The fourth testimony is given by an old woman who confirms that her daughter was married to the dead man. She says that the man was not in fact from Kyoto. His name was Kanazawa no Takehiro, and he was a twenty-six-year-old samurai who served in the Wakasa provincial office. She says he was kind and that she can’t believe anyone would hate him enough to murder him.
The woman says that her daughter is nineteen years old and named Masago. Her daughter is as bold as a man, and she has only ever been with Takehiro. She describes her daughter as having a dark complexion, a mole near her left eye, and a tiny, oval-shaped face. She says the Takehiro and Masago left Wakasa the day before. She says she is worried sick not knowing where Masago is. She says she hates Tajōmaru and then breaks down crying, unable to continue speaking.
The first section introduces the reader to the story’s unique mode of narration: rather than frame the narrative in a third-person omniscient perspective, Akutagawa chooses to present the story through multiple first-person accounts. By piecing together information from these testimonies, the reader gradually builds a picture of what led Takehiro’s body to be found in the bamboo grove.
The woodcutter introduces the story’s central conflict: a body has been found dead, and the magistrate has to determine who is responsible. The woodcutter delivers his testimony in a manner-of-fact way; he does not shy away from the details of the corpse. It is in the woodcutter’s testimony that the reader is introduced to the recurring images of the trampled leaves and the cast-aside length of rope, which foreshadow the struggles that will later be revealed.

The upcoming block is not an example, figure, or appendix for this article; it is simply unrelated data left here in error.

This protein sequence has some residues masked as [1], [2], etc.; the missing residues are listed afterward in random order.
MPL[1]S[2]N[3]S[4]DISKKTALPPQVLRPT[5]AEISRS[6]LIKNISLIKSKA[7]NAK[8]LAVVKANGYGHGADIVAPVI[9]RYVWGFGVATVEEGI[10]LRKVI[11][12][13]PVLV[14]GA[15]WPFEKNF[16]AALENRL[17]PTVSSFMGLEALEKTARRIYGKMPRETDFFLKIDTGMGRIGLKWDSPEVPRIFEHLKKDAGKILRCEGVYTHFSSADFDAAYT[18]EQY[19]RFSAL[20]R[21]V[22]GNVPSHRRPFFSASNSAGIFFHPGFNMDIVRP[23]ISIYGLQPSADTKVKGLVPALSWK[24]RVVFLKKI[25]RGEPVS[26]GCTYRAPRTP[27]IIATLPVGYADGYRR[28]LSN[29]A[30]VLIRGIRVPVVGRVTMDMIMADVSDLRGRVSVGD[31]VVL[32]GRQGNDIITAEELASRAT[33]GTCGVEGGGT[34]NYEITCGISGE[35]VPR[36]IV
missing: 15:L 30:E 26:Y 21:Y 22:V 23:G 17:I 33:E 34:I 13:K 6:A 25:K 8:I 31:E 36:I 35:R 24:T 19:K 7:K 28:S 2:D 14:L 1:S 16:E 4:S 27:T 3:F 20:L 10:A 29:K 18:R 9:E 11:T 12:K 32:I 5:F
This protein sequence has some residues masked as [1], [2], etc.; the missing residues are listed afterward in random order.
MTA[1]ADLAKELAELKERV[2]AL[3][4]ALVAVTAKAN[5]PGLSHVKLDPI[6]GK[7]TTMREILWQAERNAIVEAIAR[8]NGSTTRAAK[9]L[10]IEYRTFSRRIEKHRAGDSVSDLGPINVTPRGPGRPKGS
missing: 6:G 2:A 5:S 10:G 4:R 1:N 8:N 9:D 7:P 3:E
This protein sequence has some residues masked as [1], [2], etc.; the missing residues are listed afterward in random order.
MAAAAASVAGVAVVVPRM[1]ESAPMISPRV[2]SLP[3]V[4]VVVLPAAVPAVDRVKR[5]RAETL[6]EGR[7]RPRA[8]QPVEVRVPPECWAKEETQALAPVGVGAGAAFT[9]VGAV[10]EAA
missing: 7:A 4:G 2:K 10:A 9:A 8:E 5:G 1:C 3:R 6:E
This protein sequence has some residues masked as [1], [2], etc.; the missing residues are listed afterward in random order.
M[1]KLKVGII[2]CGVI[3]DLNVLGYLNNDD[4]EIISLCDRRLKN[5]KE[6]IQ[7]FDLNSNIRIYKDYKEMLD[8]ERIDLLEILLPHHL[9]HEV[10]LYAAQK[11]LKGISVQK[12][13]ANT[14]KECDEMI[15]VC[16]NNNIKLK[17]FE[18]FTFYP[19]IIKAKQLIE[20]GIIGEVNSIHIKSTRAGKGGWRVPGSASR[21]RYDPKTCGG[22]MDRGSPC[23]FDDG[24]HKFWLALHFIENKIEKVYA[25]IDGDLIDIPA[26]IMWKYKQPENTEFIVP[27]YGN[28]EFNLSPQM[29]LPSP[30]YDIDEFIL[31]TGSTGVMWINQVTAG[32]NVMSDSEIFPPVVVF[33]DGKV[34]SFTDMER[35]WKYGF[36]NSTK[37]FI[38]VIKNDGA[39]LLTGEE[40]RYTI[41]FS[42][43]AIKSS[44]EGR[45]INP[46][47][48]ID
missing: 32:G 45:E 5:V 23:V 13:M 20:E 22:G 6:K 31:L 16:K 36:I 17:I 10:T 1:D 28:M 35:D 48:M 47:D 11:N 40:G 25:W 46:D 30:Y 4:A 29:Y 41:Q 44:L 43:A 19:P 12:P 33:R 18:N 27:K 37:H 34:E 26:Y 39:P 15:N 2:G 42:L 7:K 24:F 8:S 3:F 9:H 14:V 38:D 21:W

The priest’s account introduces the image of the veiled Masago riding her dappled gray horse, introducing the motif of Masago’s beauty. He also introduces the presence of Takehiro’s bow and quiver of arrows. The priest ends his testimony with a lament, using metaphors to comparing the short, miraculous nature of life to a drop of dew and a flash of lightning.
The policeman’s testimony seems to corroborate most of what has been said, leading to the natural conclusion that Tajōmaru is responsible for the murder. Though the policeman’s testimony seems to clear up the question of murder, it is significant because it introduces the story’s second major conflict: what happened to Masago.
The old woman’s testimony further develops the conflict of Masago’s disappearance. She also contributes to the motif of Masago’s beauty, and characterizes Masago as bold—a detail that will resonate in later sections.
By the end of the first part of the story, the reader understands that an authorial presence is almost completely absent: it is only in the titles that introduce each new voice, and in the parenthetical description of Masago’s mother breaking down at the end of her speech, that we have a sense of the authority who is recording and collecting these accounts. This technique situates the reader in the magistrate’s position. By first turning the reader into an objective observer of the characters’ testimonies and then later presenting contradictory accounts, Akutagawa will be able to destabilize the reader’s notion of objectivity.